Weak demand hits European scrap prices

Prices for most European grades declined in August

The European scrap market has been impacted by weak demand. All of our contacts who buy scrap to feed their production have reported being less active on the spot market. Some even took the decision to stop buying scrap until further notice, and instead use their existing inventories. This is motivated by the fact that demand has been weak, with a lot of maintenance closures observed in July and August; but also due to the gloomy outlook for later this year.

In this context, no one wants to be long metal and buyers are confident they will be able to source whatever material they need, even at the last minute. This gives the promise of some sterile business discussions at the various incoming business gatherings that will take place in September and October. Nevertheless, these will be useful to gauge market sentiment as uncertainty has rarely been so high.

Industrial scrap more exposed due to the weak underlying demand

As a result, prices for most grades have been declining since our latest update in mid-July. The prices for the 3XXX and 5XXX series alloy scrap have dropped to 99% and 102% of the LME price – a couple of percentage points down from the start of July.

Overall, these industrial alloys have been exposed to the weaker demand from the construction sector as inflation has caused the cancellation and postponement of many projects. In particular, renovation works which were a big boost for aluminium demand during the post-pandemic recovery have been put on hold and the sector has been suffering from a shortage of raw materials too. As for transportation, demand has improved as the shortage of semiconductor is easing but it is mainly visible for the premium segment, with sales of medium-range cars still in contraction.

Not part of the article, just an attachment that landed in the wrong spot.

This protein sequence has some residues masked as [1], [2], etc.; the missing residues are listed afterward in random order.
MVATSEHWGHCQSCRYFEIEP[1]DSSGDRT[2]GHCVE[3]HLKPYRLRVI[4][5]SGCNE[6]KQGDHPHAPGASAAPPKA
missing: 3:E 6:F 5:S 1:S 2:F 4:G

The weak demand from building and construction is also impacting the extrusions sector – a field that was booming last year but that has turned around since. This is well illustrated by the sharp fall in European billet premiums, with deliveries to Germany last trading at just above $1,000 /t, down from a peak of $1,500+ /t only four months ago. As a result, extrusions scrap, which was trading at a premium of over 10% of the LME price at the start of 2022 is now nearly flat.

The prospect of even higher energy prices in Q4 impacts procurement

Another reason why buyers are less active on the market is the risk of closures due to high gas prices. Recycling is a very energy-intensive process, and the price of gas reached a peak of €346 per MWh in late August as per the Dutch TTF spot contract on the ICE exchange. The price has since eased back to €210 per MWh but many expect it will rise again as we approach the winter months. If governments fail to intervene effectively to cap gas prices, many fear they would be forced to shut their furnaces, making the process of buying additional scrap not the best strategy at the moment. The market is therefore adopting a “wait and see attitude”, which is made possible by the weak demand environment, but is depressing scrap prices across the board.